King applauds SADC intervention

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His Majesty King Letsie III
His Majesty King Letsie III

Lekhetho Ntsukunyane

KING Letsie III has expressed heartfelt gratitude to the Southern African Development Community (SADC) for “always” intervening at “critical moments” in Lesotho’s political journey.

King Letsie III said this while addressing thousands of Basotho at Setsoto Stadium to celebrate Lesotho’s 50th independence anniversary on Tuesday which was attended by presidents Ian Khama (Botswana), Robert Mugabe (Zimbabwe) and Swaziland’s King Mswati III.

South Africa was represented by its Justice Minister Jeff Radebe at the function which was also attended by foreign diplomats.

In 1998, SADC brought in units of the South African and Botswana armies, later joined by Mozambican forces to quell a rebellion which had started off as a protest against the 1998 election results.

After an army raid on three key Maseru police stations which left one police officer dead, then premier Thomas Thabane and several other senior officials fled to South Africa, with SADC bringing them back into the country under its security detail. However, Dr Thabane has since fled again to the neighbouring country.

After the killing of former army commander, Maaparankoe Mahao, Prime Minister Pakalitha Mosisili asked SADC to help establish the circumstances surrounding the tragedy, resulting in a Commission of Inquiry led by Justice Mpaphi Phumaphi of Botswana. The 10-member commission carried out its investigations between 31 August and 23 October 2015.

King Letsie said: “Your Majesty King Mswati III, through you as chairman of SADC, I would also like to send a special word of gratitude to our regional organisation for always coming to our assistance at critical moments in our political journey. That unshakable friendship and solidarity will always be appreciated by our people.”

“I am glad to celebrate with you this momentous occasion in history of the Basotho nation. Today, with pride, we commemorate 50 years of Lesotho’s independence from Britain and we will again be commemorating 200 years since the Basotho nation was founded.”

He said the commemorations were also a time to reflect on the successes, mistakes and problems the nation had encountered, adding, the country should celebrate great strides it had made “because we started this journey with nothing at all”.

“The economy was very small when the journey started. We even had to ask for assistance from the British to run our governmental affairs.

“There was only one tarred road in this country from the Maseru border up to main circle in the heart of the capital. Lesotho started its independence crawling. It took us some time to stand up and walk to where we are today.

“We should never forfeit lessons we have learnt from the challenges we encountered along the journey. We should use the lessons to overcome challenges in the next 50 years of our journey.”

He implored Basotho to honour those who had sacrificed everything to protect the country, adding that they should unite and build on the “good foundation on issues of governance, administration of justice and parliament. These are pillars of democracy”.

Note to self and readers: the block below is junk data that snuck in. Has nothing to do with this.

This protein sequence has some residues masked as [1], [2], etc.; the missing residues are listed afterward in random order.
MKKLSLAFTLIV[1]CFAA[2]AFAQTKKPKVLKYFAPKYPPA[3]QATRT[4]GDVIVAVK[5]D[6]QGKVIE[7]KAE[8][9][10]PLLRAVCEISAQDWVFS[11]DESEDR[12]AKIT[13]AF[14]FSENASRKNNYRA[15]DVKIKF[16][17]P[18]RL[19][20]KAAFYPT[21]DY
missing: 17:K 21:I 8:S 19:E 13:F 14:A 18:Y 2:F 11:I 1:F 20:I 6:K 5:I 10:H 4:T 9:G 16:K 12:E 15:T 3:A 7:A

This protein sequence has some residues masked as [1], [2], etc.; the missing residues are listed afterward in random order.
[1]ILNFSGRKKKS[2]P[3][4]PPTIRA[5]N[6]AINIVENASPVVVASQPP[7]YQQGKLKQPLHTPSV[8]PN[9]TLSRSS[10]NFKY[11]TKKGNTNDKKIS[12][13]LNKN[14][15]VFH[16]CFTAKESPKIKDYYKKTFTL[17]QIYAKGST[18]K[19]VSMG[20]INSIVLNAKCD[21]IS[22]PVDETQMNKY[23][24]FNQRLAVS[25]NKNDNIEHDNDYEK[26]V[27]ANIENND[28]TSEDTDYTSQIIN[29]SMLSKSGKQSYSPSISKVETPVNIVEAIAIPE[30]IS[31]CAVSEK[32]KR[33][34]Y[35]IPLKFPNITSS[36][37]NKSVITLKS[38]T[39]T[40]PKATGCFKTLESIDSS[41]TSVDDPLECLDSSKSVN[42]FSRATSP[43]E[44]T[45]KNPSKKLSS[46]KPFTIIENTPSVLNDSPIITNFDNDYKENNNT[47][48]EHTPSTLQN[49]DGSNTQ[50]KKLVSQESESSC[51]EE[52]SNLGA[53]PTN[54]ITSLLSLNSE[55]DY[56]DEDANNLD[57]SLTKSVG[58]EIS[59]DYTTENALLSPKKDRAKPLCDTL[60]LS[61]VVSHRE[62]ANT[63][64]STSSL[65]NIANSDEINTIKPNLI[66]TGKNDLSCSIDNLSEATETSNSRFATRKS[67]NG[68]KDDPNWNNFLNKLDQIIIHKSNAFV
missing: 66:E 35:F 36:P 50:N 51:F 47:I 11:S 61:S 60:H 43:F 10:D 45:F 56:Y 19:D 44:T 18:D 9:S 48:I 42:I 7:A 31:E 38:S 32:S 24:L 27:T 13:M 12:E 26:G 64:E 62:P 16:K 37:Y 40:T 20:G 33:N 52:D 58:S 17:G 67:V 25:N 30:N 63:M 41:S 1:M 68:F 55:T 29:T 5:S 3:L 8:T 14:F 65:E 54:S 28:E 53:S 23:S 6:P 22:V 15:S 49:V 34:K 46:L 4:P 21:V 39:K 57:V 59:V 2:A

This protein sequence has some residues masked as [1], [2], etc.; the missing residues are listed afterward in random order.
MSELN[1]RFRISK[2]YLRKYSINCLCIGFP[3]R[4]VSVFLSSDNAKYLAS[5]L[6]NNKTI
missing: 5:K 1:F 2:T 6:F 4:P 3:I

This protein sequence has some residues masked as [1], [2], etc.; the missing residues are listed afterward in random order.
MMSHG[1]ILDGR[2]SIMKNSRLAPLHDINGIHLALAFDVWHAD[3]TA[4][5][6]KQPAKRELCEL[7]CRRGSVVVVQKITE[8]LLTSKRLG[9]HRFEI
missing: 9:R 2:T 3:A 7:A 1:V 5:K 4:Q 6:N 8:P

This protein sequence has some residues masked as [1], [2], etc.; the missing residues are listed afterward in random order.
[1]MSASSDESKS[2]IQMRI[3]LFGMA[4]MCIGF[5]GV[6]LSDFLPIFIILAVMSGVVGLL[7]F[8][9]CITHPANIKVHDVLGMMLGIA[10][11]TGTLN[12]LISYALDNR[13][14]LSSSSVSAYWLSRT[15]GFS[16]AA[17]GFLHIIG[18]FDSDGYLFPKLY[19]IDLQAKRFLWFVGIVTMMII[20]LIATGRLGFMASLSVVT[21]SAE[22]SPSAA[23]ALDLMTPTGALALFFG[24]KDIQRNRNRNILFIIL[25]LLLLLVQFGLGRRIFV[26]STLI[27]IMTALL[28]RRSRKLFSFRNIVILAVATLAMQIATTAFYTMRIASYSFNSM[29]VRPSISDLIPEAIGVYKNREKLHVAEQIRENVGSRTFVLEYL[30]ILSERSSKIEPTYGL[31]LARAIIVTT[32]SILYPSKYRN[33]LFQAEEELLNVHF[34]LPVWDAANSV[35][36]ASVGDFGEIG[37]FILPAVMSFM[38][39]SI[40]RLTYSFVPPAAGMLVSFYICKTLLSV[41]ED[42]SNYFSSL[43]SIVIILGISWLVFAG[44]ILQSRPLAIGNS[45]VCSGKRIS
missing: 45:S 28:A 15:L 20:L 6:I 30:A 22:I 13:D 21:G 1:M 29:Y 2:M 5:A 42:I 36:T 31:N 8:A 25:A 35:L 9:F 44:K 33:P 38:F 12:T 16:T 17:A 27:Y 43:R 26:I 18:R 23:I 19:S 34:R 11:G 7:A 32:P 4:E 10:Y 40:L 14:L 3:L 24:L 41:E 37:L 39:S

He however, said some of the pillars of democracy like the national constitution needed to be revisited and reviewed to meet today’s demands.

“The current coalition government has undertaken to conduct reforms in line with its reform agenda policy. It is on the verge of launching a review of the constitution and it is my utmost wish that every Basotho stakeholder will be afforded opportunity to participate in the reforms process so that the outcome is welcomed by very Mosotho.”

His Majesty said the country deserved praise for successfully holding elections every five years since the restoration of democracy in 1993 that had been declared free and fair by the civil society groups and international observers.

“We have, however, learnt that where there are turbulences the development of this country is affected negatively, health services deteriorate and Basotho are impoverished. We should have learnt from this and avoid finding ourselves in similar situation again,” he said.

He said over the next 50 years, people should stop blaming political leaders for the nation’s failures and start shouldering responsibility to work for the country’s development wherever they were deployed as “the future of this country is in our hands”.

“Lesotho, like most if not all post-colonial Africa, has faced a myriad of challenges since independence. But through hard work, tenacity and perseverance we have been able to overcome many of those challenges and many achievements and successes have been recorded throughout this journey of independence.

“It is an undeniable fact that some of these achievements would not have been realised were it not for the generous and unwavering support of our development partners and international community,” he said.

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